if risk appetites remain strong. 

Spot: CAD1.3780  (CAD 1.3945) 

Median Bloomberg One-month Forecast  CAD1.3810 (CAD1.4140)

One-month forward  CAD1.3800  (CAD1.3945)    One-month
implied vol  6.9%  

Australian Dollar:  Since the end of March, the Australian
dollar has been the best performing major currency, appreciating about 8.5% against
the US dollar.  Australian equities were
also a significant beneficiary of the reflation-trade with the main benchmark
up nearly 5% in May.  The Federal Reserve
had greater scope to approach the zero-bound than the Reserve Bank of Australia
and this has resulted in the return of a normal relationship, where Australia
offers an interest rate premium over the US. 
Meanwhile, Australia’s push for an independent investigation of the
origins of the coronavirus have earned it the ire of Beijing, with a high tariff
(80%) levied on Australia’s barley exports to China and a ban on some
beef.  While China can find alternative supplies,
the same cannot be said Australian’s iron ore (at least in the short-run), which
may limit the fallout. 

Spot:  $0.6665 ($0.6510)       

Median Bloomberg One-Month Forecast $.0.6575  ($0.6460)  

One-month forward  $0.6665  ($0.6510)   
 One-month implied vol 10.8%  (11.6%)   

Mexican Peso:  The Mexican peso was the world’s strongest
currency in May, gaining nearly 9% against the US dollar.  It still is off almost 15% year-to-date, making
it the third-weakest behind the Brazilian real (~ -24.5%) and the South African
rand (~- 19.5%).  The shift in the peso’s
fortunes is more the result of the broader risk environment than an improvement
in Mexico’s economic or political outlook. 
The calmer markets and the global liquidity encourages asset managers to
re-establish positions to benefit from Mexico’s high real and nominal rates
that they were forced to cut in the dark days in March.  The peso also serves a proxy for many less
liquid or accessible emerging markets currencies.  The JP Morgan Emerging Market Currency Index
rose about 3.7% in May, the best monthly performance in more than four
years.  The dollar has surrendered around
half of this year’s gains against the peso. The momentum could carry toward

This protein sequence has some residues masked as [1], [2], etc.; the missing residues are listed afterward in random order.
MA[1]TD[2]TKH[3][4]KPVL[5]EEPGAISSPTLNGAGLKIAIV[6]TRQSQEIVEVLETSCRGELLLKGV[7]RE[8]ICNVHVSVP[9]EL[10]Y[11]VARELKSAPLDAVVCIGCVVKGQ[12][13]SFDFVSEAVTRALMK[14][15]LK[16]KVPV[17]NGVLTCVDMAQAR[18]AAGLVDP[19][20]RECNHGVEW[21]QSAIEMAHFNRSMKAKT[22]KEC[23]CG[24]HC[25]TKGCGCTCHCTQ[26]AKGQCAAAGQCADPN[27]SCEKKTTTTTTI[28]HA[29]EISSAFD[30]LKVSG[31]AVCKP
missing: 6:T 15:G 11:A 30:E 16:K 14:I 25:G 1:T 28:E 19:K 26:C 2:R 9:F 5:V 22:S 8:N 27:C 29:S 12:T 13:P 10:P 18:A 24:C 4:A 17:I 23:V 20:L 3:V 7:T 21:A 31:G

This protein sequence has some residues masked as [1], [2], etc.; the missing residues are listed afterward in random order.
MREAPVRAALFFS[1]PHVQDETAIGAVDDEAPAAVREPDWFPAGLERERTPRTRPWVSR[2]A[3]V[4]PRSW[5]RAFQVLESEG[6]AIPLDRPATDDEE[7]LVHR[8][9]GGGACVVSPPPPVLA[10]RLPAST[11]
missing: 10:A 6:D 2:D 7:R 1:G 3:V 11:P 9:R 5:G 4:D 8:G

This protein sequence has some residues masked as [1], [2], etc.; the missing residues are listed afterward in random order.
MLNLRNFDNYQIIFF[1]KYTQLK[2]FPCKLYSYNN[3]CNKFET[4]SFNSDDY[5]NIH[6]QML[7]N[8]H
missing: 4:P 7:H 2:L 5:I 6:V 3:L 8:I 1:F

MXN21.00-MXN21.50, depending on the broader environment.

Spot: MXN22.18 (MXN24.15)  

Median Bloomberg One-Month Forecast  MXN22.38 (MXN 24.10)  

One-month forward  MXN22.28 (MXN24.20)     One-month
implied vol 18.5% 

Chinese Yuan:   At the risk of taking Chinese macroeconomic data at face value, it does appear the economy is recovering.  Nevertheless, more fiscal and monetary stimulus has been signaled.  The year-over-year decline in producer prices warns that a profit squeeze is still materializing.  As US-China tensions escalated, the dollar trended higher against the yuan.  The dollar appreciated against the yuan for four consecutive weeks through the end of May.  It is difficult to see how the tensions will ease in the coming months, especially given the US political cycle.  In late 2019, the dollar rose to nearly CNY7.1850 and stopped just shy in late May.  However, given the tensions, the risk is for additional dollar gains, though tempered by China’s other objectives, such as deter capital flight and spur import substitution.  In April, the Hong Kong Monetary Authority was intervening to stop the Hong Kong dollar from appreciating, which appeared to be in demand, given the interest rate pick-up.  However, by the end of May, investors had become more concerned about the future of the peg that the forward points widened to the most in two decades.  

Spot: CNY7.1365  (CNY7.0630)

Median Bloomberg One-month Forecast  CNY7.1150(CNY7.0620) 

One-month forward CNY7.1350  (CNY7.0760)    One-month
implied vol  4.7%